Ruskin believed that in Venice in 1845 he accepted his mission as an interpreter. In fact he not only accepted that vocation; he had already transformed it. Historically, we can understand the emergence of Ruskinian art criticism as part of a general shift in English nonfiction prose that G. Robert Stange has called the shift from cognitive to expressionist writing (50). We can also understand it as a response to a new audience, the now-dominant urban middle class hungry for culture and guidance, with means to buy and travel. That class, consequently, brought about a revolution in the older relationship between artist and audience, partly because of its demand for reproductions. Photography played a crucial role in broadening the dispersion of culture. The new invention served Ruskin well in Venice when he needed records of architectural details, just as engravings, which are also reproduced mechanically, served him well as a complement to his own text — and so did the Liber Studiorum itself. This collection of engravings from Turner, supervised by the artist as a means to reach a vast popular audience, strikingly illustrates the development described by Walter Benjamin in "The Work of Art in the Age of Mechanical Reproduction." The relevance of this famous essay to an understanding of Ruskin lies in a pair of oppositions: the contradiction between the widespread use of reproduction made possible by an advanced capitalist mode of distribution and what Benjamin calls the "aura" of a work of art, its "authenticity" deriving from "its presence in time and space, its unique existence at the place where it happens to be"; and a corresponding contradiction between the "appearance value" of a work and its "cult value," or in historical terms, the evolution of art from a religious object protected and even concealed by a priestly class to the extreme opposite, the sacrifice of that unique subject to a demand for mechanical reproductions. That sacrifice is for Benjamin a good thing, for it also overthrows an attachment to tradition and authority and to [72/73] such related concepts as "creativity and genius, eternal value and mystery." (Benjamin, 218-220, 221. See also Helsinger, 138).

The values Benjamin relegates to the old order are precisely the values Ruskin struggled to defend, yet Benjamin's conceptual oppositions illuminate a deep ambiguity in Ruskin's apostolic role as mediator between artist and audience. His own interpretations are a form of reproduction, substituting for the original object an experience that recurs with each act of reading, perhaps in one's own living room, a reproduction that may very likely outlast the object itself. Ruskin's method further violates the "aura" of individual works by subsuming them under veneral categories, such as "Truth of Skies," or by considering the complete works of Turner as a single disconnected commentary on the Book of Nature. The sublime genius is himself but an interpreter, great to the extent that he reveals a glory greater than his own. Yet the paradox of the genius at once exalted and erased simply exemplifies the larger paradox of Ruskin's own interpretations. For behind the verbal reproductions lies the sacred object, or at least its memory, which keeps the act of reading Ruskin incomplete and openended. The mediator is both the familiar guide near at hand and the voyager from afar. In the first volume, Turner is alive and well in London, but the Alps remain the cult objects, difficult of access yet not beyond the reach of a traveling audience; in the second volume the paintings themselves resemble cult objects in the special sense that they are little known, hard to find, and out of fashion. Insofar as the interpretation is a version and never a complete likeness, it cannot wholly usurp the aura of the ob ect. Thus the new art criticism affirms both cult value and appearance value, sanctifying the aesthetic object by rendering it homage yet tending also to displace it as an alternative expression, in a different medium' of an ultimate object of representation. This is the logos itself, the infinity of divine energy and human spirituality, whose manifestations must be at once rare and available to all.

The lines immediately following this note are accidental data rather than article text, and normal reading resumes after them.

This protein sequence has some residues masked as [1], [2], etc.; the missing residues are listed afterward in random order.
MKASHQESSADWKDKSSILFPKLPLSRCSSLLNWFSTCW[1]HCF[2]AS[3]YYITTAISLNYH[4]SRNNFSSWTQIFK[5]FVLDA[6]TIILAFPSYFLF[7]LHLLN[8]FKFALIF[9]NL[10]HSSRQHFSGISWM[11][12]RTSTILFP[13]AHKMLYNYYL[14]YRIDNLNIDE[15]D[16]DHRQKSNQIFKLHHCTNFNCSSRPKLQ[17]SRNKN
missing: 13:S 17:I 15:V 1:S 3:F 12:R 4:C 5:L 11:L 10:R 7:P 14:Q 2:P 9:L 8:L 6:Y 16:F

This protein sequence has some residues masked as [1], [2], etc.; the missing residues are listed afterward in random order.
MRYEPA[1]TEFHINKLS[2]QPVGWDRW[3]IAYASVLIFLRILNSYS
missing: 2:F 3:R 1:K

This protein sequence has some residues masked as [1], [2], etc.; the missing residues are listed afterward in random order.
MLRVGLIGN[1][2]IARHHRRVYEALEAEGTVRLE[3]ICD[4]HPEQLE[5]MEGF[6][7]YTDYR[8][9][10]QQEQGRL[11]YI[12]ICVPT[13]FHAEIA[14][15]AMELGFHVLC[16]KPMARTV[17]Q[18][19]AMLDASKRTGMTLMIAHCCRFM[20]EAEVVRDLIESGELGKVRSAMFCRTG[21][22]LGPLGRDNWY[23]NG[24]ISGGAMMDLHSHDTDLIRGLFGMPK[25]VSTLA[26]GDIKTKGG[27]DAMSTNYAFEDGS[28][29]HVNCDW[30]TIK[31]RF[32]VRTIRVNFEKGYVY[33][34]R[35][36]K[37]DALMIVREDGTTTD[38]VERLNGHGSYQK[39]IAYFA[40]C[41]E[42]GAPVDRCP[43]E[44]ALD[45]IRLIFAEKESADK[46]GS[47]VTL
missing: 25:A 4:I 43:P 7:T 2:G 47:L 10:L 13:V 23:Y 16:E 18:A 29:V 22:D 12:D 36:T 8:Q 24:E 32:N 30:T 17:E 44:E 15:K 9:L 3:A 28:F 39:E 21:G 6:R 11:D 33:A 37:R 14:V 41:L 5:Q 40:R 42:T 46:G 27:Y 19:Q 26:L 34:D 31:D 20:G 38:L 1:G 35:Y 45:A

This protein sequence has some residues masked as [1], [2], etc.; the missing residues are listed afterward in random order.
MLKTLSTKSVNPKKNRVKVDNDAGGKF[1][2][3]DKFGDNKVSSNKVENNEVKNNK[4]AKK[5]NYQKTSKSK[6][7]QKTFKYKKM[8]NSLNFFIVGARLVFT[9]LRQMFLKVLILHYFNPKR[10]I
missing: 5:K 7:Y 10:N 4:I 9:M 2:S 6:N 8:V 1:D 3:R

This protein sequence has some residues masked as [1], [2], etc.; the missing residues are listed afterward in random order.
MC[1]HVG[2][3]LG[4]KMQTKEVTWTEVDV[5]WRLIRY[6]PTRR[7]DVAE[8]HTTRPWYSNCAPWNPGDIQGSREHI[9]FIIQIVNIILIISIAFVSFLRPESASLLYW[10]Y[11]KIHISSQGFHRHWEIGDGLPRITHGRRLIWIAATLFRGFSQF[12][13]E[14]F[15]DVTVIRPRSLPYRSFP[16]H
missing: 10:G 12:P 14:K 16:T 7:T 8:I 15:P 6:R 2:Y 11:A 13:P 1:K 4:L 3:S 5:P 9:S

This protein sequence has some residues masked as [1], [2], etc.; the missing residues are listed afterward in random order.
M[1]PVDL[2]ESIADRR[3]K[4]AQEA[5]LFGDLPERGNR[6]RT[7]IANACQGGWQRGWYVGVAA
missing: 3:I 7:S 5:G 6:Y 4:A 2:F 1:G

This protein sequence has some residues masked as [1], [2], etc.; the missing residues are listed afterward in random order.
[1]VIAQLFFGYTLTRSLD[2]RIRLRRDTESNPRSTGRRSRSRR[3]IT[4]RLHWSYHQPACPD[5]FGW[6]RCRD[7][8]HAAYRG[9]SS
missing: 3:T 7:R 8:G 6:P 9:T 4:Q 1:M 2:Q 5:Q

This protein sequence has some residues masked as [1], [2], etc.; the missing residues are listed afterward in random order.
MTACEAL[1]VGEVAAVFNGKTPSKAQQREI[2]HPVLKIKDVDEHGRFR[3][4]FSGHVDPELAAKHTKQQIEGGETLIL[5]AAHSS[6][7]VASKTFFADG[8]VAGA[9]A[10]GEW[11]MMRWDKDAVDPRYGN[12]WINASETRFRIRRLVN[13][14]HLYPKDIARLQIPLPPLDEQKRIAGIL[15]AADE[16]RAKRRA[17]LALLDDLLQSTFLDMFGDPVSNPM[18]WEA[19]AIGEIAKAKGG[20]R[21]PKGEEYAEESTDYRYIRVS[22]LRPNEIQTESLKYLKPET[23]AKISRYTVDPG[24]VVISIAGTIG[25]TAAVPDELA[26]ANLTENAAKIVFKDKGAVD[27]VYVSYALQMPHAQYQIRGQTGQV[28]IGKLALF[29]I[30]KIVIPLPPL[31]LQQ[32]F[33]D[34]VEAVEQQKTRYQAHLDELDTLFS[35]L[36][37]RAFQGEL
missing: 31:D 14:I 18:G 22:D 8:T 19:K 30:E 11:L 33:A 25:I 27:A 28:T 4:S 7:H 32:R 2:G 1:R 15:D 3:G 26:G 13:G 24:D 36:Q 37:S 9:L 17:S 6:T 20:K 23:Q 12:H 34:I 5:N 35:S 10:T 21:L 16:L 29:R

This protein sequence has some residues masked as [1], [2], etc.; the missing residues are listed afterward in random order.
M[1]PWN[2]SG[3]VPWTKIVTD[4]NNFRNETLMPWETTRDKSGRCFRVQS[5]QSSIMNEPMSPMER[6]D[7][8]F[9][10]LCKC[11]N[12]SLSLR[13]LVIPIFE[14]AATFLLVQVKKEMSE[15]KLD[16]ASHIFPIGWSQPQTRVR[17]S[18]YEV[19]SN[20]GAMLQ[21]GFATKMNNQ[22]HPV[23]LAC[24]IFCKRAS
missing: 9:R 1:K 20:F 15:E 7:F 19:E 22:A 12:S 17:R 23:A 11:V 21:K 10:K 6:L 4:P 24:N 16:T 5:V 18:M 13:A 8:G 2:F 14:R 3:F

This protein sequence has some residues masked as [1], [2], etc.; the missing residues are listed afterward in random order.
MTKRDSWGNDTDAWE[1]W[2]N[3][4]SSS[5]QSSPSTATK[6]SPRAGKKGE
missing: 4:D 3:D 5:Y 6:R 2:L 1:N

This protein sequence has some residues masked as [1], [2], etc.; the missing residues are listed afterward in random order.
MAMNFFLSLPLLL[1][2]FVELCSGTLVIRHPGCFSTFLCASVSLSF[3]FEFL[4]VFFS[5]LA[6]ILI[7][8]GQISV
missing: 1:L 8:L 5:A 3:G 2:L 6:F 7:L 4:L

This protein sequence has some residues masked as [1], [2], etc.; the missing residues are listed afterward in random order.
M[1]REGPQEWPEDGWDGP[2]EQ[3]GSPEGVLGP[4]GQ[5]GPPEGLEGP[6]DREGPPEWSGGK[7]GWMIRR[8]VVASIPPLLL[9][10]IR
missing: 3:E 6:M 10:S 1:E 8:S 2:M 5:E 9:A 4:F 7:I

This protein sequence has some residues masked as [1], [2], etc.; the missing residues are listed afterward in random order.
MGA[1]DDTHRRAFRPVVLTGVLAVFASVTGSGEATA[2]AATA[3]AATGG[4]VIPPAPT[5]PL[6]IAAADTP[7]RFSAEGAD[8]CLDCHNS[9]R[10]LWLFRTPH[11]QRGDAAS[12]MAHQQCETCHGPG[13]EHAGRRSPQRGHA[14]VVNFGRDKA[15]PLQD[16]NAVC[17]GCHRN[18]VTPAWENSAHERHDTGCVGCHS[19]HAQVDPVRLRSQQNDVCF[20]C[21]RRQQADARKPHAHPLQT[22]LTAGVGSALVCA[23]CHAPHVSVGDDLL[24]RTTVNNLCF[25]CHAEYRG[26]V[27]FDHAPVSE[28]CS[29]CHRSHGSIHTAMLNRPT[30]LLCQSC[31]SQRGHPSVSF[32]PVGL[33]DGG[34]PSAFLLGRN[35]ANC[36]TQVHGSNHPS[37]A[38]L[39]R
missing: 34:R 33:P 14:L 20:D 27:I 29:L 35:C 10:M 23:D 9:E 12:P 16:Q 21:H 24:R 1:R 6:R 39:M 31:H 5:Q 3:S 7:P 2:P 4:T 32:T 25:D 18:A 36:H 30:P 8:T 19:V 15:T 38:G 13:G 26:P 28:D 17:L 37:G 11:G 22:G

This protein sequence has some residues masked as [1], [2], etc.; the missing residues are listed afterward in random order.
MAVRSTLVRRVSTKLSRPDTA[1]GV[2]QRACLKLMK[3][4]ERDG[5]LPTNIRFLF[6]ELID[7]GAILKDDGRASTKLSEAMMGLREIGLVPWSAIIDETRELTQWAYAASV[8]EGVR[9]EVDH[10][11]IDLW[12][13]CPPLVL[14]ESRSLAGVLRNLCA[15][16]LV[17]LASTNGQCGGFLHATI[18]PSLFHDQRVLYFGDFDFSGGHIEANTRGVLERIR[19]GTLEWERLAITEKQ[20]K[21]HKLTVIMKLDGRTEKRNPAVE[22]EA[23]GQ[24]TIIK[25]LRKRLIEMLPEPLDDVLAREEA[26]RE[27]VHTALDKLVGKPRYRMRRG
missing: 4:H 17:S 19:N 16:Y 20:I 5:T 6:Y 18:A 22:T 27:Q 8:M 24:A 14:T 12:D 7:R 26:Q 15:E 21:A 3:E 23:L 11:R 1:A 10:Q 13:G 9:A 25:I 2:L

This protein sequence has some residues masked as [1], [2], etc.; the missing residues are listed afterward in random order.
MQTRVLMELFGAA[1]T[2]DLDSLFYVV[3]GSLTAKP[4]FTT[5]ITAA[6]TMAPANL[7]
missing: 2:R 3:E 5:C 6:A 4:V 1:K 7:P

Culture, the totality of all representations, is therefore both hierarchical and dispersible, just as Ruskin is himself both an evangelist of art and its specialized "priest." The experience of great art and of the natural sublime is on the one hand part of the human birthright, yet it must not on the other hand become too frequent, or art and nature would lose their aura or "novelty." Moreover, certain works of art — buildings in particular — are a social and not only an individual expression, so that their meaning depends precisely on their authenticity, their power to embody tradition and cultural authority. For both Ruskin [73/74] and Benjamin (rightly for one, wrongly for the other), sanctity reinforces adherence to the forms and structure of a conservative hierarchy. The paradoxes that Ruskin challenges a modern reader to face, in the phase of his career that we trace next, are, first, that the symbols sanctifying the authority of the past also embody the forms of radical social renewal and, second, that the remembrance that binds us to obedience binds us also to a reverence for all the works of human hands, visible signs of that great community of the tiving and the dead in the love of which alone we can find meaning in our own separate lives.